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In-depth reviews

Hyundai Ioniq 6 review

The Hyundai Ioniq 6 is a strong competitor to the Tesla Model 3 and is as good to drive as it is stylish

Hyundai Ioniq 6
Overall rating

4.5 out of 5

Pros

  • Refinement
  • Styling and cabin
  • Ultra-rapid charging

Cons

  • Headroom
  • Boot space
  • Rivals even offer more range
ModelRangeWallbox charge timeRapid charge time
77.4kWh RWD338 miles11hrs 45mins (0-100%, 7.4kW)18mins (10-80%, 233kW)
77.4kWh AWD322 miles11hrs 45mins (0-100%, 7.4kW)18mins (10-80%, 233kW)

Hyundai Ioniq 6 verdict

For years, the saloon car market seemed to be dying as people turned to SUVs. But now, the electric revolution has brought with it a wave of plug-in saloons and the Ioniq 6 is right up there with the best in its class. With a premium-feeling interior and composed driving experience, the Ioniq 6 marks an improvement in certain areas over the already-fantastic Ioniq 5. Of course, there are some compromises when it comes to practicality and several competitors offer more range, but the Hyundai’s 338-mile maximum is nothing to scoff at – and with ultra-fast charging speeds, the Ioniq 6 is yet another strong weapon in the Korean brand’s growing arsenal of EVs.

Range details, specs and alternatives

The Hyundai Ioniq 5 is one of our favourite electric cars on sale today as it combines sci-fi styling, a comfortable cabin and boatloads of technology to create an outstanding, practical family car. So naturally, Hyundai's answer to the BMW i4, Polestar 2 and Tesla Model 3 was one of the most hotly anticipated EVs when it launched in 2022.

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Where the Ioniq 5 took design inspiration from the boxy hatchbacks of the 70s and 80s, the Hyundai Ioniq 6 looks to 1930s streamliner cars. Despite its uncanny resemblance to an Apple Magic Mouse, we happen to love the look of the Ioniq 6 and think elements such as its ducktail spoiler, short overhangs and 8-bit-style lights help the electric Hyundai differentiate itself from the comparatively bland Model 3.

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Underneath the svelte bodywork are the E-GMP underpinnings we’re now familiar with from our time in the Ioniq 5, Kia EV6 and Genesis GV60. It’s also the platform that will be used for the seven-seater Ioniq 7 and Kia EV9, but all in good time. The platform’s 800V electrics mean the Ioniq 6 can charge at speeds of up to 220kW and perform a 10-80% top-up in 18 minutes.

We get two versions of the Ioniq 6 in the UK; entry-level models are fitted with a 77.4kWh battery and single electric motor producing 225bhp, which can propel it from 0-62mph in a relatively modest 7.4 seconds. According to Hyundai, this version can cover up to 338 miles on a single charge – a respectable figure, but way short of the 400-odd miles possible in the Polestar 2, as well as the Volkswagen ID.7.

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Then there’s the all-wheel-drive model. It uses the same 77.4kWh battery, but adds another electric motor on the front axle for a combined 316bhp and 605Nm of torque. This slashes the 0-62mph time to just 5.1 seconds, although range takes a hit for a claimed maximum of just 322 miles. This is the most potent Ioniq 6 currently available, until a hot Ioniq 6 N inevitably arrives down the line.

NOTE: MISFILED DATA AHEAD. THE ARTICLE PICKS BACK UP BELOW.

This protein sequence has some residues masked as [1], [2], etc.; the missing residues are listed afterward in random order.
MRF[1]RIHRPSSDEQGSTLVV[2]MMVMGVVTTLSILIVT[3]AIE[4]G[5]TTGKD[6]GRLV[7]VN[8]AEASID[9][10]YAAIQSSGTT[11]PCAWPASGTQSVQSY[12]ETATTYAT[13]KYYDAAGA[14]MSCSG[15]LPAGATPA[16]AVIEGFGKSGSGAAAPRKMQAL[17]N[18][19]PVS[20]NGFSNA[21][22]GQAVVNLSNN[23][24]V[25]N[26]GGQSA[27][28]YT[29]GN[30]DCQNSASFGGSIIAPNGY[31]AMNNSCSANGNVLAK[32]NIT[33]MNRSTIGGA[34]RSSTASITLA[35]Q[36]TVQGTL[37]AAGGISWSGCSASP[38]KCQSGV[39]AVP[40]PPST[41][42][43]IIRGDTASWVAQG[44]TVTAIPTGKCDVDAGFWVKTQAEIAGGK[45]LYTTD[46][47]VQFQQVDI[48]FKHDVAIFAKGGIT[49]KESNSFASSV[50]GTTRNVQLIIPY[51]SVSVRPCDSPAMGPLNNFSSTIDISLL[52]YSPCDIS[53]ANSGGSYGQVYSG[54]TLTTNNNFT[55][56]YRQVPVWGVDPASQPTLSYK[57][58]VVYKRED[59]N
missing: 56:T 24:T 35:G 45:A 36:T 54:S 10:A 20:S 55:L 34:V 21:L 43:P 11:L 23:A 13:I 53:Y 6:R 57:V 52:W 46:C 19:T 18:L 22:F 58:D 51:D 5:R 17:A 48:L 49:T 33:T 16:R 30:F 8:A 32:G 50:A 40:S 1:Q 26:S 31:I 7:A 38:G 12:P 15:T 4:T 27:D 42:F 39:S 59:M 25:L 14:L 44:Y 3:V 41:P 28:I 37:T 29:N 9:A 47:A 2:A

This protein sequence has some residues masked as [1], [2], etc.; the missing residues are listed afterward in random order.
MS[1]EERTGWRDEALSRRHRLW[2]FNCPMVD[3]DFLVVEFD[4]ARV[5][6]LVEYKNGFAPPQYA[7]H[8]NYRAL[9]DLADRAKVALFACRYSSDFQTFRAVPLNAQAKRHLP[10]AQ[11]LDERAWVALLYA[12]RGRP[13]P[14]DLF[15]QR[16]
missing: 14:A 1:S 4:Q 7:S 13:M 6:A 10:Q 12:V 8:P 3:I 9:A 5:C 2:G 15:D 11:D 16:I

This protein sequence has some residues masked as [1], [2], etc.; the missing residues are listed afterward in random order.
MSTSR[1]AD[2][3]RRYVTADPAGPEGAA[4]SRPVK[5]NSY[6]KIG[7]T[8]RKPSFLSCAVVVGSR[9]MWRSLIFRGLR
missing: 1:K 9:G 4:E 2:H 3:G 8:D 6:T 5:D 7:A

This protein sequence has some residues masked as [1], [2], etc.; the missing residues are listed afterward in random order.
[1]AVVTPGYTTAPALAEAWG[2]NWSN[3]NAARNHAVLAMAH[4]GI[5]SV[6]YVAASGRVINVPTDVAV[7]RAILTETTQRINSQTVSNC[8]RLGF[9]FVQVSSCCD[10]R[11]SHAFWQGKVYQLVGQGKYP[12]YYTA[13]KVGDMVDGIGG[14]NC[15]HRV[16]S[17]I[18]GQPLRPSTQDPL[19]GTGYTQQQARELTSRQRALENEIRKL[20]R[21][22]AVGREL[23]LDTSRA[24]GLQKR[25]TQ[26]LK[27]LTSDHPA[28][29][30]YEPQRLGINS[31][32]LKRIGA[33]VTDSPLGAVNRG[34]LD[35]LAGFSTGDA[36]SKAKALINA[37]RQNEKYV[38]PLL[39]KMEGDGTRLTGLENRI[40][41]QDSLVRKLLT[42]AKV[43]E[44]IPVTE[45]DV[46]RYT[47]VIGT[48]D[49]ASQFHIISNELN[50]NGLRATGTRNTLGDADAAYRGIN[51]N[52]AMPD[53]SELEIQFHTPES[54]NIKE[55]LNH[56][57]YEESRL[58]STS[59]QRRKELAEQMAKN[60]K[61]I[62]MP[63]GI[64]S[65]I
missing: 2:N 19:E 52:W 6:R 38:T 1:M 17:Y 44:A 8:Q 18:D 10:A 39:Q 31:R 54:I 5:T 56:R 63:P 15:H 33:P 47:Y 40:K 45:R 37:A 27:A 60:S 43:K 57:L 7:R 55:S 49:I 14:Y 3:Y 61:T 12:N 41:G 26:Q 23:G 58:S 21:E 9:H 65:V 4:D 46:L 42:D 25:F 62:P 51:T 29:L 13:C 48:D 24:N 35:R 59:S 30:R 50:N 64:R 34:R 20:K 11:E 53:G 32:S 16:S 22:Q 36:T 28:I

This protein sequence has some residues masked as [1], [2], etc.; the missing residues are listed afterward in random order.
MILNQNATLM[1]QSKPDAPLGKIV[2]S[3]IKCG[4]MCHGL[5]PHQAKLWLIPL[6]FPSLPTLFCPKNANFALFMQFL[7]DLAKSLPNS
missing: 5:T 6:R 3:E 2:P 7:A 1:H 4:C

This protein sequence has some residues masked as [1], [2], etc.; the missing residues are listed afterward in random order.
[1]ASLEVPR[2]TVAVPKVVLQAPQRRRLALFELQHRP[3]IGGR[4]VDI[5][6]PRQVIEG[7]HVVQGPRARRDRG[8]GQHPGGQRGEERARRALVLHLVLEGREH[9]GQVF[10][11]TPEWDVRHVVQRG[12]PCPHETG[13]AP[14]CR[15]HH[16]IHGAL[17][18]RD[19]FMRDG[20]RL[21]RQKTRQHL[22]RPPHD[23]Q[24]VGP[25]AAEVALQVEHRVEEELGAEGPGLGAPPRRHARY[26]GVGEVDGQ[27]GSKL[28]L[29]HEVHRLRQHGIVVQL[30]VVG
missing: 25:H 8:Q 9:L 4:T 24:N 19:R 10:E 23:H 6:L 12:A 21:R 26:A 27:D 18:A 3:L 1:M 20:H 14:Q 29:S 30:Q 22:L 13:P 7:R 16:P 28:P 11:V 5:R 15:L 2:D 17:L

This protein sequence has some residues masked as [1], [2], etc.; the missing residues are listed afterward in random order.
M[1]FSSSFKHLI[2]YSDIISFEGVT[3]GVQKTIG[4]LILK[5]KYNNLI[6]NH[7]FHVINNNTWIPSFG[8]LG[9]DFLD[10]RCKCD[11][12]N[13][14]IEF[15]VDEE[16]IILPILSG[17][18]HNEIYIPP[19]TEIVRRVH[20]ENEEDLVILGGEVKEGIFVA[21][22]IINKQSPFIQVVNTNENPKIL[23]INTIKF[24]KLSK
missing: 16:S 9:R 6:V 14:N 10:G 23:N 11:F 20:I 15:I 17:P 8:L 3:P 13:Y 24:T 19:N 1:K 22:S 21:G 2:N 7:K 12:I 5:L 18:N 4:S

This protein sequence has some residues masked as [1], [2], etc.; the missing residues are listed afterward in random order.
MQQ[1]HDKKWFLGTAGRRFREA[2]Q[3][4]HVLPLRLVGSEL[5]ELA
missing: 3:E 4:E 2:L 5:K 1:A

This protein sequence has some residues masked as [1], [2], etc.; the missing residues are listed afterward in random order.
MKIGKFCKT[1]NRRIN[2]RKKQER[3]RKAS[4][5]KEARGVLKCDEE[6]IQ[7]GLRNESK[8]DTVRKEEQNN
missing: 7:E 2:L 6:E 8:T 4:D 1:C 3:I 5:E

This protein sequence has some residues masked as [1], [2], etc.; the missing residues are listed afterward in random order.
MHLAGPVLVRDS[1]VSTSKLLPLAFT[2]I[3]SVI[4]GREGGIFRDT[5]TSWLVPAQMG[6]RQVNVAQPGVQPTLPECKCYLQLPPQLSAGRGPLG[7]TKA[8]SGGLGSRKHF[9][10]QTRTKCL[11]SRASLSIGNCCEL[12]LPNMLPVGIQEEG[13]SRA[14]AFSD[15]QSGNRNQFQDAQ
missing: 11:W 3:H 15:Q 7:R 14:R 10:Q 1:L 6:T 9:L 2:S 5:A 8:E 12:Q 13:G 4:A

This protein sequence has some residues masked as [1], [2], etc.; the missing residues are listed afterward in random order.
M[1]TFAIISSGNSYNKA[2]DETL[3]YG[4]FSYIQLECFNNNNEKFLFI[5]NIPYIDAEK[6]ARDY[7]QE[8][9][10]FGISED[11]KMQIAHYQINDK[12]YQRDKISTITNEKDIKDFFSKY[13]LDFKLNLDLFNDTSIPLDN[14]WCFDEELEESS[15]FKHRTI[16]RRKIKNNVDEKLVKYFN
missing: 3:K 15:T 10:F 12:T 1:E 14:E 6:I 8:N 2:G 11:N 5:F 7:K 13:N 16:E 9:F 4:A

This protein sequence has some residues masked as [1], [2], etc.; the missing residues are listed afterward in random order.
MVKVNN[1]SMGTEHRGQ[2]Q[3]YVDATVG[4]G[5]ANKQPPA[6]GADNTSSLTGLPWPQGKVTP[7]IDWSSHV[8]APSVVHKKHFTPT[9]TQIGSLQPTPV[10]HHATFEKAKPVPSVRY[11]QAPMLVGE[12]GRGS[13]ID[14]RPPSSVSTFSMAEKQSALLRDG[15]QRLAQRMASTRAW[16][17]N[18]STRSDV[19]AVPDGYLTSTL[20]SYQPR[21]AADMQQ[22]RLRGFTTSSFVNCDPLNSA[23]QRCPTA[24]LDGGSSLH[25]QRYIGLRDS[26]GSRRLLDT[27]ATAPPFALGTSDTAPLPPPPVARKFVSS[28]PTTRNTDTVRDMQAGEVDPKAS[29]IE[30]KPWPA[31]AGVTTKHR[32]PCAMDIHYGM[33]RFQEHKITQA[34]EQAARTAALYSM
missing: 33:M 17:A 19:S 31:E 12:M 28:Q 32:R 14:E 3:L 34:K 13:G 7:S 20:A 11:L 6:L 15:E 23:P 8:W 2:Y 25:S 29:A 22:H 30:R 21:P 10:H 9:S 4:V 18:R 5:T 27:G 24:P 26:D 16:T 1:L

Beyond these powertrains are two equipment levels to choose from: Premium and Ultimate – the First Edition model is no longer available. Kicking off the lineup, Premium trim is our pick as it comes with an impressive level of standard equipment for what is supposedly a ‘base’ model. All Ioniq 6 Premium models get 20-inch alloy wheels, LED exterior lighting, a dual-screen infotainment and instrument cluster setup with sat-nav, Apple CarPlay and Android Auto, plus a heated steering wheel and heated front seats, dual-zone climate control and myriad driver assistance and safety systems.

For an extra £3,500, Ultimate trim adds ventilated leather seats, a sliding electric sunroof and a Bose sound system. There’s only one free paint colour available – the near-luminous Byte Blue Solid – and all other shades are an additional charge. ‘Digital’ door mirror cameras can be added for around £1,000, but we think these are a bit of a gimmick, rather than providing any real safety benefit.

Click here to see why you can trust DrivingElectric reviews and for a more detailed look at the Hyundai Ioniq 6, read on for the rest of our in-depth review...

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Hello there, I’m Tom Jervis and I have the pleasure of being the Content Editor here at DrivingElectric. Before joining the team in 2023, I spent my time reviewing cars and offering car buying tips and advice on DrivingElectric’s sister site, Carbuyer. I also continue to occasionally contribute to the AutoExpress magazine – another of DrivingElectric’s partner brands. In a past life, I worked for the BBC as a journalist and broadcast assistant for regional services in the east of England – constantly trying to find stories that related to cars!

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